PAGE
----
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The purpose of this paper is to provide a model for simulating contamination by ferromagnetic particles in sensors that use permanent magnets. This topic is especially…
The purpose of this paper is to provide a model for simulating contamination by ferromagnetic particles in sensors that use permanent magnets. This topic is especially important for automotive applications, where magnetic sensors are extensively used and where metallic particles are present, particularly because of friction between mechanical parts. The aim of the model is to predict the particle accumulation and its effect on the sensor performance.
Magnetostatic moment method is used to calculate particles' magnetization and magnetic field. Magnetic saturation is included and Newton–Raphson method is used to solve the non-linear system. Magnetic force on particles is calculated as a gradient of energy. Dynamic simulation provides the positions of agglomerated particles.
A simulation of magnetic park lock sensor shows a significant impact of ferromagnetic particles on sensor's accuracy. Moreover, gains on computational time because of model optimizations are reported.
Only magnetic force and gravity are taken into account for particle dynamics. Mechanical forces such as friction and particle interactions might be considered in future works.
This paper provides the possibility to evaluate and improve magnetic sensor design with respect to particles contamination.
The paper presents a novel simulation tool developed to answer the growing need for reliable and fast prediction of magnetic position sensors’ degradation in the presence of metallic particles.
In this paper, reproduced by permission of “Metal Finishing” (New Jersey), the author enumerates the required properties of electroplated gold coatings on printed circuit…
In this paper, reproduced by permission of “Metal Finishing” (New Jersey), the author enumerates the required properties of electroplated gold coatings on printed circuit boards and wire to ensure satisfactory bonding by ultrasonic means. The gold plating procedures and process control methods which are necessary to produce coatings yielding consistently high bond strengths are described.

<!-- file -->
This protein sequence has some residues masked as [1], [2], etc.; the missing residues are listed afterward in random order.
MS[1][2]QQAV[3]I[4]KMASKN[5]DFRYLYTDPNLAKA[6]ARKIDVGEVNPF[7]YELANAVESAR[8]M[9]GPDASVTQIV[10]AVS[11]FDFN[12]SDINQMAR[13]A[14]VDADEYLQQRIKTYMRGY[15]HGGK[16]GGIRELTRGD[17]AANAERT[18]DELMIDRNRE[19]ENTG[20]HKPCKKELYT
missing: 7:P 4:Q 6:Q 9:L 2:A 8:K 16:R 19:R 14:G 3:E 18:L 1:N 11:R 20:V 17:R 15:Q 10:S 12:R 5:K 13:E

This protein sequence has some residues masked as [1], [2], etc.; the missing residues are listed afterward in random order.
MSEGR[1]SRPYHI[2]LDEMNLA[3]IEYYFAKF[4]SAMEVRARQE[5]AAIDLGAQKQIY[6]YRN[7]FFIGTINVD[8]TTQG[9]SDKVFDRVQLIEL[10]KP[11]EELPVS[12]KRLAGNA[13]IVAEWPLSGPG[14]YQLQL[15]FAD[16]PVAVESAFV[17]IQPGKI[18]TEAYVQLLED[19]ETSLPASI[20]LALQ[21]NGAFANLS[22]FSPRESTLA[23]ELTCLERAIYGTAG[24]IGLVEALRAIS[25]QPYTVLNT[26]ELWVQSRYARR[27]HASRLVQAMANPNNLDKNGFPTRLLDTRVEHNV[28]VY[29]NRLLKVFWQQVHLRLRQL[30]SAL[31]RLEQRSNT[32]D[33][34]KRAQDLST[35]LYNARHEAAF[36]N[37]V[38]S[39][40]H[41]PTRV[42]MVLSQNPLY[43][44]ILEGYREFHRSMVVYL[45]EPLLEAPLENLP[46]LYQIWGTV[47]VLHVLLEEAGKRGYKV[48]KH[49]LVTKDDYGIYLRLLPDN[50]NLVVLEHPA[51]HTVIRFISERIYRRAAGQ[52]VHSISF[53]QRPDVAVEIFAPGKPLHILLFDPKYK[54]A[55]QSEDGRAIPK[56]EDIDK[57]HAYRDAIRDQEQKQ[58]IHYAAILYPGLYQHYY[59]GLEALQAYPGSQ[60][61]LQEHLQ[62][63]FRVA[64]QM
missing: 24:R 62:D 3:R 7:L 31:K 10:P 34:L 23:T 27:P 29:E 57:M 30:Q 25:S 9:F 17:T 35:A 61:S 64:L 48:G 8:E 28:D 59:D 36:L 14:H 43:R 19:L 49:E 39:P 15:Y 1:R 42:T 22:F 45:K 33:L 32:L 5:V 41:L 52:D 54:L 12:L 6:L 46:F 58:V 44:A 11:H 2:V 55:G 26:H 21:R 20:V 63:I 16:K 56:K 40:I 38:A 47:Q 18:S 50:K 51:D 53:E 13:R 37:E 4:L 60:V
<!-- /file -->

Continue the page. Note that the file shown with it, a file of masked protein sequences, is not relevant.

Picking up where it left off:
Over the past 20 years there has been a recurrent problem of a purple‐bluish stain appearing on the laminate materials of finished printed circuit boards between the…
Over the past 20 years there has been a recurrent problem of a purple‐bluish stain appearing on the laminate materials of finished printed circuit boards between the gold‐plated fingers. The origin of this staining has been traced back to the PWB fabrication plant and it is generally accepted to be related to either the gold plating bath and/or the solder stripper chemistry. In this paper the authors report their investigation of this phenomenon and show that, far from being a benign, cosmetic defect, this purple stain poses a potentially serious metallic contamination to the laminate surface of the PWB. The purple colour arises from generation of a colloidal gold chromophore known as the ‘Purple of Cassius,’ which has been known since ancient times and has been in commercial use in the glass and ceramics industry for at least 300 years.
For many years the analysis of contaminant residues on PWB surfaces has been of major importance to the industry. While the identification of residues left on metallic…
For many years the analysis of contaminant residues on PWB surfaces has been of major importance to the industry. While the identification of residues left on metallic surfaces has proven to be relatively straightforward, the analysis of organic contamination of similar composition to that of the underlying board surface has not been as successful. Through the use of modern XPS instrumentation, the non‐ionic component of water soluble flux has been identified and differentiated from the chemically similar FR‐4 and soldermask substrates. This paper presents the XPS results for a series of experiments aimed at determining the location and relative concentration of water soluble flux residues on standard surface insulation resistance (SIR) comb patterns. The data show that the water soluble flux residue is not present as a uniform coating on the board surface but appears in localised sites in high concentrations while being absent in other locations. Through more aggressive cleaning procedures the sites of high residue concentration can be significantly reduced.
It is not possible in an article of this size to deal with all aspects of the corrosion problems encountered in the handling and manufacture of food. Accordingly it is proposed to discuss only a few, namely, those special aspects which appear to make the food industry unique in the corrosion technologist's experience.